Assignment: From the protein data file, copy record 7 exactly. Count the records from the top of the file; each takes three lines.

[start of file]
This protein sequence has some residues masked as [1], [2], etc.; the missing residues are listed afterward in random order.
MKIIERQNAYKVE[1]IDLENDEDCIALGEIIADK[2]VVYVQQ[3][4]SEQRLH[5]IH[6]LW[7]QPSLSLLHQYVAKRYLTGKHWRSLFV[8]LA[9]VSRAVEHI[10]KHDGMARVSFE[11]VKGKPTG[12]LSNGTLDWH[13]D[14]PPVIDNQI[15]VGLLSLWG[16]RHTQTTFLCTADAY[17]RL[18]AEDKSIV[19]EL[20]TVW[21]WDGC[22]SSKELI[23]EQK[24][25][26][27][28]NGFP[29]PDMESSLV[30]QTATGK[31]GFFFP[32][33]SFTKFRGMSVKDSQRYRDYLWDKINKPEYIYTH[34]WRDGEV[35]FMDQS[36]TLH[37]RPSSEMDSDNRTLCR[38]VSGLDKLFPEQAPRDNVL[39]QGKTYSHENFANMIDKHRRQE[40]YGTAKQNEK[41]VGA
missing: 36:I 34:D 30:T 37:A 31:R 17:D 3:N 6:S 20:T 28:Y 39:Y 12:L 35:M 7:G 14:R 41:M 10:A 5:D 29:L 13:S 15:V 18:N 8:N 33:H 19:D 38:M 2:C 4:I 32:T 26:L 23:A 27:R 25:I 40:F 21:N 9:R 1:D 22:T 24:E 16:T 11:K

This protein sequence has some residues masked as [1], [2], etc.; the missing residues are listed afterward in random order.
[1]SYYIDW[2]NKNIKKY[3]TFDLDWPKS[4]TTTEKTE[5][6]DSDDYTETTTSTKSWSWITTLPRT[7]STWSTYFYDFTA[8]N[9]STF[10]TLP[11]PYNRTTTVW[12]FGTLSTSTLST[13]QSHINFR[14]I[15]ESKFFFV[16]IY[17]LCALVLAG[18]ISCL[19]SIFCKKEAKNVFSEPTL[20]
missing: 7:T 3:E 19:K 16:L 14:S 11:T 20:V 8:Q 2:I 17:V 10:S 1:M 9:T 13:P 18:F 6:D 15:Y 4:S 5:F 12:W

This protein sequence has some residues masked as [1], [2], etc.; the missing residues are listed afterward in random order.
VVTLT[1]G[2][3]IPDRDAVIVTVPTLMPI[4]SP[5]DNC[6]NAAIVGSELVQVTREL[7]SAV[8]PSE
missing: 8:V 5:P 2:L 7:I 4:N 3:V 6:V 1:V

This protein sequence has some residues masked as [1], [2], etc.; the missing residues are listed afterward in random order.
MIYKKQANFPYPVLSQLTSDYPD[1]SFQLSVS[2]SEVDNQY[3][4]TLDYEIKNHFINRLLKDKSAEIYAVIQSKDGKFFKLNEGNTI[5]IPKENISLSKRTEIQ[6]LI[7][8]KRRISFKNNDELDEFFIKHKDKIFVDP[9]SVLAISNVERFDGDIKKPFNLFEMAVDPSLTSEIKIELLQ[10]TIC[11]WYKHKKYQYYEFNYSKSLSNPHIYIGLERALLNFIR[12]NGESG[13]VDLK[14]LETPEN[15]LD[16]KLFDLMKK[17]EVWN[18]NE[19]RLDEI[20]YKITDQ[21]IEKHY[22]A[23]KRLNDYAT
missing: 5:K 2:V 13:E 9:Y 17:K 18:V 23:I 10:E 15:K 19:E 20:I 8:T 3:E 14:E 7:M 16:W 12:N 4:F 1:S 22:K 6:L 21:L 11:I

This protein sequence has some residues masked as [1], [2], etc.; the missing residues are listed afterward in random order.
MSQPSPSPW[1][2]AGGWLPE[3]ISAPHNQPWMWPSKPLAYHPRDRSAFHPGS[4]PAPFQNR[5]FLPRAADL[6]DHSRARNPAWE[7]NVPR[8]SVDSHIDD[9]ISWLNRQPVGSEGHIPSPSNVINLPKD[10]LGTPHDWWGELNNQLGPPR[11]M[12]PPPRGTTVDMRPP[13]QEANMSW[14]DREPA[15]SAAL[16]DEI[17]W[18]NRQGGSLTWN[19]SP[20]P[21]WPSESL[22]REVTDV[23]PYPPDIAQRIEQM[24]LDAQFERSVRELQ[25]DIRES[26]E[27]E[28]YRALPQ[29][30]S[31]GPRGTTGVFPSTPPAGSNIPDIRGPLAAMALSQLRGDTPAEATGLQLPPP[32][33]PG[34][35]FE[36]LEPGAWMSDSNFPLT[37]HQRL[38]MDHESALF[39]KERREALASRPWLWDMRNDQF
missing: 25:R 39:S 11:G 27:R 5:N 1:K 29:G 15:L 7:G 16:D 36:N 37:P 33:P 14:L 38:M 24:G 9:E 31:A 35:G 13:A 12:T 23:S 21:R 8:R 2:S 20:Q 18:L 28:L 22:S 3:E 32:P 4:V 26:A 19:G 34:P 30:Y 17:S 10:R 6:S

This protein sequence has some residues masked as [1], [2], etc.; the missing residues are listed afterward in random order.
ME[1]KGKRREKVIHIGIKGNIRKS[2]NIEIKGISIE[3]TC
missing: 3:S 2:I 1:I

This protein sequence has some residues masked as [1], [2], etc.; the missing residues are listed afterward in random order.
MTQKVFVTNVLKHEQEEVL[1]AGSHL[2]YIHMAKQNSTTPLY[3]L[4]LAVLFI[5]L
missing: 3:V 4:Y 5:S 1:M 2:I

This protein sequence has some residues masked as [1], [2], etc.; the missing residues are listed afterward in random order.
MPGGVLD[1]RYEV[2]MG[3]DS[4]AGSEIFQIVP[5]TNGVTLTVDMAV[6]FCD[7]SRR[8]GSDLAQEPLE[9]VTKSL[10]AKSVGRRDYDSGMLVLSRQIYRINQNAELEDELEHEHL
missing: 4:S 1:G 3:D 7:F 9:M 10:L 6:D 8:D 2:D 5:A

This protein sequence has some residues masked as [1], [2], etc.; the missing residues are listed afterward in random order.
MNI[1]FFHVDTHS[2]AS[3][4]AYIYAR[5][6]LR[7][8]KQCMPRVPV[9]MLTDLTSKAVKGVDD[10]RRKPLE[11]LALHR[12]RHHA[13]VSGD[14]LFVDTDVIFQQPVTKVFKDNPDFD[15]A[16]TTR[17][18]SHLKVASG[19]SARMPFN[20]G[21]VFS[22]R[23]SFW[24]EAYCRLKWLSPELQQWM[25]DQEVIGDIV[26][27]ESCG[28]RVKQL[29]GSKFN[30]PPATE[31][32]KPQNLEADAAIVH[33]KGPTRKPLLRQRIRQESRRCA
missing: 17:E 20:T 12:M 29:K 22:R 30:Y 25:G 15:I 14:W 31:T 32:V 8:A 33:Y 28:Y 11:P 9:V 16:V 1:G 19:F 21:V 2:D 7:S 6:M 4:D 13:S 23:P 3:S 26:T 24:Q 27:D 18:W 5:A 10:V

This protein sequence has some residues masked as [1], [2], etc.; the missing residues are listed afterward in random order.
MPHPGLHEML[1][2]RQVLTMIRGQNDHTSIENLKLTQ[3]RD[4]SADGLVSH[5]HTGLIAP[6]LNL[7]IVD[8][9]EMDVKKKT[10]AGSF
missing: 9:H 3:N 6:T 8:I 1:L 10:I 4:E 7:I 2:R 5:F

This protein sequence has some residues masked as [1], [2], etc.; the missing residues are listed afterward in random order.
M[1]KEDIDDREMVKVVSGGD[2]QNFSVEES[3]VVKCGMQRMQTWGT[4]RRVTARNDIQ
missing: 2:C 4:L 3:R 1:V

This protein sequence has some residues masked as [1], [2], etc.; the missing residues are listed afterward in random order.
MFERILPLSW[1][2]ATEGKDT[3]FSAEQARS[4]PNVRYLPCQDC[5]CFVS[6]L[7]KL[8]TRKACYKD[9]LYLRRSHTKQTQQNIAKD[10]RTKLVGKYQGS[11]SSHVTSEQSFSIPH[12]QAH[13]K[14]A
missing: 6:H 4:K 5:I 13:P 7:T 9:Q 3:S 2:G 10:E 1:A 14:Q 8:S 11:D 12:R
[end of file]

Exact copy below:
This protein sequence has some residues masked as [1], [2], etc.; the missing residues are listed afterward in random order.
MTQKVFVTNVLKHEQEEVL[1]AGSHL[2]YIHMAKQNSTTPLY[3]L[4]LAVLFI[5]L
missing: 3:V 4:Y 5:S 1:M 2:I